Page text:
The affair at Rogersville, East-Tennessee, affords some mitigation of the general ignoring of the campaign there. A series of movements of the most unfortunate and disgraceful character, illustrated by the retreat of General Williams, glorious to him and his command, but wholly shameful to those responsible for his exposed position, the only other matter of commendation, justifies this sweeping phrase. A true relation of these will, doubtless, fill a dark page in history. Let us turn to the brighter point, and present to your readers the truth.
A few days since, information of a reliable character was received by General Ransom of the exact position, numbers, and condition of the Yankees at Big Creek, four miles cast of Rogersville. The nearest supporting force being at Greenville, he conceived the idea of cutting them off by a rapid night march of cavalry upon their front and rear. Brigadier-General Jones, accordingly, was directed to put his brigade in motion, so as to bring himself, on Thursday evening, within a night s march, by the south Bide of Holston River, down the valley of Buck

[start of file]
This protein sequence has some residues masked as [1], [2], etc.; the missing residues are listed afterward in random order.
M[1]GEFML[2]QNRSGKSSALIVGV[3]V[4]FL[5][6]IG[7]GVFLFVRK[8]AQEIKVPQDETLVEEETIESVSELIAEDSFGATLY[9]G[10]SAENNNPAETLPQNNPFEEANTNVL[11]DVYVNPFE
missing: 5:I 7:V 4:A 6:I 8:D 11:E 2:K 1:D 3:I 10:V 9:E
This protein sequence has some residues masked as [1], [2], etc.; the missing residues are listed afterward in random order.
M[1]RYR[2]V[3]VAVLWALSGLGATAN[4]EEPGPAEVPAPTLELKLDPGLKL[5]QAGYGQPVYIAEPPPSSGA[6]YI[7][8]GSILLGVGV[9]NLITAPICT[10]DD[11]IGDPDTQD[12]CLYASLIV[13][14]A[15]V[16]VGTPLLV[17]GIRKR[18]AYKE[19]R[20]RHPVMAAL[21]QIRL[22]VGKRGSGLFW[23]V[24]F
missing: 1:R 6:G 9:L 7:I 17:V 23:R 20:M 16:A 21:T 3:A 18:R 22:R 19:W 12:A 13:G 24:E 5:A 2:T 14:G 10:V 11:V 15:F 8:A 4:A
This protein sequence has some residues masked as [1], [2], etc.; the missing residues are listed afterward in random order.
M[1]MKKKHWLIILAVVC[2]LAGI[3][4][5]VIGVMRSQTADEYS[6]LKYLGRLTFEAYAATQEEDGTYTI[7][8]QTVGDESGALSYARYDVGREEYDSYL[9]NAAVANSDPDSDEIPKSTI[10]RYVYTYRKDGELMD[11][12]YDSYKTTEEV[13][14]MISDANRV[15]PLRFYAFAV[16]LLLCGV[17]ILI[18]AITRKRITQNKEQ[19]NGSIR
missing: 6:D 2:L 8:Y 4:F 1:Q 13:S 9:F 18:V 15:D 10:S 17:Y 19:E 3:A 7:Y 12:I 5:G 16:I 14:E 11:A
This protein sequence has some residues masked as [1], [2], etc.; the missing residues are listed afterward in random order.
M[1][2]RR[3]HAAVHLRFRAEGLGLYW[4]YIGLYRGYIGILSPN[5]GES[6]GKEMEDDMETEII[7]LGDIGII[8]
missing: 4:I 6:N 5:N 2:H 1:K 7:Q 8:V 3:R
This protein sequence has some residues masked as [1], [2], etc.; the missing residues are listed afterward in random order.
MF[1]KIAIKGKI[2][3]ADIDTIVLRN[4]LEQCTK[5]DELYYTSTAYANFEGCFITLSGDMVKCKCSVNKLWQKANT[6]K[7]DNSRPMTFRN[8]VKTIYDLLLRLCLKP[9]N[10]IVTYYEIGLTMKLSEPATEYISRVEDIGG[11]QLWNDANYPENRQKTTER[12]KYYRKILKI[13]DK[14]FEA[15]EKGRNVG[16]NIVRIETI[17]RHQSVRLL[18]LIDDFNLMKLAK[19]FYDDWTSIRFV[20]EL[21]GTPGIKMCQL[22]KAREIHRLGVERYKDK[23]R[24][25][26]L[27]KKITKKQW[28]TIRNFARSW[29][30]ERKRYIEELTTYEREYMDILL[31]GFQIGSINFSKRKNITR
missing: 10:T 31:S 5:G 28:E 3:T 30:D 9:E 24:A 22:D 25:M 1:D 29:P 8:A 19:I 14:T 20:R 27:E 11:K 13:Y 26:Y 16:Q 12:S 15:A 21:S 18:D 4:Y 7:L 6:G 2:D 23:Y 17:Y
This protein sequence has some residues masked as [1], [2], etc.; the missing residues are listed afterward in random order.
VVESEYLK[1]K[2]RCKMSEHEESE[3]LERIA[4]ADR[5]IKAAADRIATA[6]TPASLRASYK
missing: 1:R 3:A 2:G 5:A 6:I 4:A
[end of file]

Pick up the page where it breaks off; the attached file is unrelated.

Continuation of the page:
Creek; while Colonel Giltner, commanding Brigadier-General Williams's brigade, was to move from Kingsport and its vicinity, on the north side of the river. During the afternoon of the fifth Colonel Giltner concentrated his command, and went jnto camp at Kingsport, and ordered his force to move at six o'clock P.m. Owing to great difficulty in passing the fords, it was nearly eleven o'clock when the column had passed the river, with a march of twenty-one miles between them and the enemy's camp. The intense darkness of the night, with rain, made the march one of great difficulty and discomfort, but it was cheerfully encountered by officers and men, who seemed to have no doubt of the success which awaited them. At Lyons's Store the head of the column encountered the brigade of General Jones, who was understood to have started forDodson's and Smith's fords, in the Holston, below Rogersville. He, finding great obstacles in the way of his advance, had determined to cross the river at Long's ford, and take the Carter's Valley road to Rogersville, in the! rear of Garrard's camp. This transferred him to the right, instead of the left of the army, and brought him by the north of the Yankee position, instead of by the south, to the rear or west of it. Colonel Giltner had received information of a home guard camp, on the Carter's Valley road, by a citizen, whom he sent at once to General Jones, and by means of his information he was enabled to surprise their camp about daylight, where he captured some thirty or forty prisoners.